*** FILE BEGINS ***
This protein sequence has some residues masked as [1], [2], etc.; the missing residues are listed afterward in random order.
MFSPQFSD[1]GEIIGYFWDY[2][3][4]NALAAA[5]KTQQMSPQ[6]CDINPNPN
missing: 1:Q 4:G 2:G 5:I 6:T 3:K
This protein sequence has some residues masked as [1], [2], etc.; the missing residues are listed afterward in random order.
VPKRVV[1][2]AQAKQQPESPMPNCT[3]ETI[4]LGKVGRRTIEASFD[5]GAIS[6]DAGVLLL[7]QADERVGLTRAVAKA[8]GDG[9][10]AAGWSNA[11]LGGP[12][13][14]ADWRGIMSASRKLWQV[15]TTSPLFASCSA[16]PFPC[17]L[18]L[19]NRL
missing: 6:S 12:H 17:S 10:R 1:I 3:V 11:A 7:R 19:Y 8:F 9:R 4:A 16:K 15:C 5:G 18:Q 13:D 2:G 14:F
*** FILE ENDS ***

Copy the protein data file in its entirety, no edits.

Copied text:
This protein sequence has some residues masked as [1], [2], etc.; the missing residues are listed afterward in random order.
MFSPQFSD[1]GEIIGYFWDY[2][3][4]NALAAA[5]KTQQMSPQ[6]CDINPNPN
missing: 1:Q 4:G 2:G 5:I 6:T 3:K
This protein sequence has some residues masked as [1], [2], etc.; the missing residues are listed afterward in random order.
VPKRVV[1][2]AQAKQQPESPMPNCT[3]ETI[4]LGKVGRRTIEASFD[5]GAIS[6]DAGVLLL[7]QADERVGLTRAVAKA[8]GDG[9][10]AAGWSNA[11]LGGP[12][13][14]ADWRGIMSASRKLWQV[15]TTSPLFASCSA[16]PFPC[17]L[18]L[19]NRL
missing: 6:S 12:H 17:S 10:R 1:I 3:V 11:A 7:R 19:Y 8:F 9:R 4:A 16:K 15:C 5:G 18:Q 13:D 2:G 14:F